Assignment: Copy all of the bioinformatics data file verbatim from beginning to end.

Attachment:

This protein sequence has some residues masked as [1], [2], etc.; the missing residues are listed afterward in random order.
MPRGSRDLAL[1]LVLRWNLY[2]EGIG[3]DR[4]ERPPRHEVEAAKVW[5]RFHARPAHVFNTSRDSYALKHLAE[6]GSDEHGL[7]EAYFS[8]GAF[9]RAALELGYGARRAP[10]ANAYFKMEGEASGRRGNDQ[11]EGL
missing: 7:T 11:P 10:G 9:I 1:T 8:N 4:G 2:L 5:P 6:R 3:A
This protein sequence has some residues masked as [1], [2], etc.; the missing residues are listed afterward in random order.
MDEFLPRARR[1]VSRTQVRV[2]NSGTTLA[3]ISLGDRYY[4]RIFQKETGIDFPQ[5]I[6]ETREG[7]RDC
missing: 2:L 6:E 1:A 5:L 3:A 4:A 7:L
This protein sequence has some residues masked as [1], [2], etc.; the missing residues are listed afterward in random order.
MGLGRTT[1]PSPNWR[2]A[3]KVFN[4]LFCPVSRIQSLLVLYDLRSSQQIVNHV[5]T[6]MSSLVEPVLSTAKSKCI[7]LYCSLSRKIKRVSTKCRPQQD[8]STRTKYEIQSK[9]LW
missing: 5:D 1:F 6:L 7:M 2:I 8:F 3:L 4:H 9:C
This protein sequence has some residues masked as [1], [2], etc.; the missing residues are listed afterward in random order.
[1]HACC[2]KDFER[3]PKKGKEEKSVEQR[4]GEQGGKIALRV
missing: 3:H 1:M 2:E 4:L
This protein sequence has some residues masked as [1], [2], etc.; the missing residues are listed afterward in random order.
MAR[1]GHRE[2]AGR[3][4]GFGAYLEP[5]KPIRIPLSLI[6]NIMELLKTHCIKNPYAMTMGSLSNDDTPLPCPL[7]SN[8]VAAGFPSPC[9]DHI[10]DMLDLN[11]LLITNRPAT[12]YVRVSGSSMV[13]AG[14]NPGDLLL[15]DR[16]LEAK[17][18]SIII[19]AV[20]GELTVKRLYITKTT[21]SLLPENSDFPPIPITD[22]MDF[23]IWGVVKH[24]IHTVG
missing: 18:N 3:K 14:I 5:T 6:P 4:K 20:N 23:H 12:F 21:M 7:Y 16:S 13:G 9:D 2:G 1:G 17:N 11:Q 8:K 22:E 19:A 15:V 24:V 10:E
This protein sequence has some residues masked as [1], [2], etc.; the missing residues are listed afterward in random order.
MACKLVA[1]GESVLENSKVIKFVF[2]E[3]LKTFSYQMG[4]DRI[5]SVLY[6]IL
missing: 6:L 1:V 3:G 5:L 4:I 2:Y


This protein sequence has some residues masked as [1], [2], etc.; the missing residues are listed afterward in random order.
MPRGSRDLAL[1]LVLRWNLY[2]EGIG[3]DR[4]ERPPRHEVEAAKVW[5]RFHARPAHVFNTSRDSYALKHLAE[6]GSDEHGL[7]EAYFS[8]GAF[9]RAALELGYGARRAP[10]ANAYFKMEGEASGRRGNDQ[11]EGL
missing: 7:T 11:P 10:G 9:I 1:T 8:N 4:G 2:L 5:P 6:R 3:A
This protein sequence has some residues masked as [1], [2], etc.; the missing residues are listed afterward in random order.
MDEFLPRARR[1]VSRTQVRV[2]NSGTTLA[3]ISLGDRYY[4]RIFQKETGIDFPQ[5]I[6]ETREG[7]RDC
missing: 2:L 6:E 1:A 5:L 3:A 4:A 7:L
This protein sequence has some residues masked as [1], [2], etc.; the missing residues are listed afterward in random order.
MGLGRTT[1]PSPNWR[2]A[3]KVFN[4]LFCPVSRIQSLLVLYDLRSSQQIVNHV[5]T[6]MSSLVEPVLSTAKSKCI[7]LYCSLSRKIKRVSTKCRPQQD[8]STRTKYEIQSK[9]LW
missing: 5:D 1:F 6:L 7:M 2:I 8:F 3:L 4:H 9:C
This protein sequence has some residues masked as [1], [2], etc.; the missing residues are listed afterward in random order.
[1]HACC[2]KDFER[3]PKKGKEEKSVEQR[4]GEQGGKIALRV
missing: 3:H 1:M 2:E 4:L
This protein sequence has some residues masked as [1], [2], etc.; the missing residues are listed afterward in random order.
MAR[1]GHRE[2]AGR[3][4]GFGAYLEP[5]KPIRIPLSLI[6]NIMELLKTHCIKNPYAMTMGSLSNDDTPLPCPL[7]SN[8]VAAGFPSPC[9]DHI[10]DMLDLN[11]LLITNRPAT[12]YVRVSGSSMV[13]AG[14]NPGDLLL[15]DR[16]LEAK[17][18]SIII[19]AV[20]GELTVKRLYITKTT[21]SLLPENSDFPPIPITD[22]MDF[23]IWGVVKH[24]IHTVG
missing: 18:N 3:K 14:I 5:T 6:P 4:K 20:N 23:H 12:F 21:M 7:Y 16:S 13:G 9:D 2:G 1:G 17:N 11:Q 8:K 22:E 19:A 15:V 24:V 10:E
This protein sequence has some residues masked as [1], [2], etc.; the missing residues are listed afterward in random order.
MACKLVA[1]GESVLENSKVIKFVF[2]E[3]LKTFSYQMG[4]DRI[5]SVLY[6]IL
missing: 6:L 1:V 3:G 5:L 4:I 2:Y